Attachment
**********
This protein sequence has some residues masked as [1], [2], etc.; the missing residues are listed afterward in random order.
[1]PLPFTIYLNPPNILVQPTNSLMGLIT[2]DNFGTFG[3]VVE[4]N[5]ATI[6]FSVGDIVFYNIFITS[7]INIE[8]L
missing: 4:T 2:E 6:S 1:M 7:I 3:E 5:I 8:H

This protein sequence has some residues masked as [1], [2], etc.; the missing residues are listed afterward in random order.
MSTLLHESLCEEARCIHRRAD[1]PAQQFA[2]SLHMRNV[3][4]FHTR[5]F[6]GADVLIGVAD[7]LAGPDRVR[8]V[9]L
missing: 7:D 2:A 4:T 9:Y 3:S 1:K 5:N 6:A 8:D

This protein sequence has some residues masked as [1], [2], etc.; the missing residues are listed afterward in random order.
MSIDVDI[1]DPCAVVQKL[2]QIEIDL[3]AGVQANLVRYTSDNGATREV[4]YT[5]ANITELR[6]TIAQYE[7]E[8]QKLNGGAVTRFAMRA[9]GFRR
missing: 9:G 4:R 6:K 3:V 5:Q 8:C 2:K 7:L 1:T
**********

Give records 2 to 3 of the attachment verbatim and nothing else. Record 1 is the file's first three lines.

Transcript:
This protein sequence has some residues masked as [1], [2], etc.; the missing residues are listed afterward in random order.
MSTLLHESLCEEARCIHRRAD[1]PAQQFA[2]SLHMRNV[3][4]FHTR[5]F[6]GADVLIGVAD[7]LAGPDRVR[8]V[9]L
missing: 7:D 2:A 4:T 9:Y 3:S 1:K 5:N 6:A 8:D

This protein sequence has some residues masked as [1], [2], etc.; the missing residues are listed afterward in random order.
MSIDVDI[1]DPCAVVQKL[2]QIEIDL[3]AGVQANLVRYTSDNGATREV[4]YT[5]ANITELR[6]TIAQYE[7]E[8]QKLNGGAVTRFAMRA[9]GFRR
missing: 9:G 4:R 6:K 3:V 5:Q 8:C 2:K 7:L 1:T